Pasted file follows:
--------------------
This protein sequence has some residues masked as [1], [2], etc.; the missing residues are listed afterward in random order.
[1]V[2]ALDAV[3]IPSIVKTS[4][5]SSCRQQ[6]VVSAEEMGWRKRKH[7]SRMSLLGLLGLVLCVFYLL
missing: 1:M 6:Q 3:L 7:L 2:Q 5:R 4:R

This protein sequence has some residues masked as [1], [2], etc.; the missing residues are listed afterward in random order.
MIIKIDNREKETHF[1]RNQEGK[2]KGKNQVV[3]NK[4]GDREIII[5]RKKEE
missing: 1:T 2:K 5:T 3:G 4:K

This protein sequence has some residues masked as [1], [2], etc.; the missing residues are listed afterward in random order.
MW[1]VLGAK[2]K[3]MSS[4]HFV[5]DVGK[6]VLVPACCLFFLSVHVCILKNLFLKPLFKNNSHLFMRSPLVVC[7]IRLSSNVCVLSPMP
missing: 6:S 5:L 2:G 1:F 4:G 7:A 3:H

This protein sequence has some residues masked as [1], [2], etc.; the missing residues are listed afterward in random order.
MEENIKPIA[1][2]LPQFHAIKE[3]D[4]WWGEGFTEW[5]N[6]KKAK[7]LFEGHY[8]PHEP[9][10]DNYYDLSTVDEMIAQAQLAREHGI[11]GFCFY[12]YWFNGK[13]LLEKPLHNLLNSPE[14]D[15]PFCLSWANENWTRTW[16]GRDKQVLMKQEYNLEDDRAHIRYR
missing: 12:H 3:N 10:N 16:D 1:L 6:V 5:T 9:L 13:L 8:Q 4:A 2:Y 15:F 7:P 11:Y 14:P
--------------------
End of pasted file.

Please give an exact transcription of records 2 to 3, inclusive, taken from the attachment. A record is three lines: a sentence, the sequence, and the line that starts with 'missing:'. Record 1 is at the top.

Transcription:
This protein sequence has some residues masked as [1], [2], etc.; the missing residues are listed afterward in random order.
MIIKIDNREKETHF[1]RNQEGK[2]KGKNQVV[3]NK[4]GDREIII[5]RKKEE
missing: 1:T 2:K 5:T 3:G 4:K

This protein sequence has some residues masked as [1], [2], etc.; the missing residues are listed afterward in random order.
MW[1]VLGAK[2]K[3]MSS[4]HFV[5]DVGK[6]VLVPACCLFFLSVHVCILKNLFLKPLFKNNSHLFMRSPLVVC[7]IRLSSNVCVLSPMP
missing: 6:S 5:L 2:G 1:F 4:G 7:A 3:H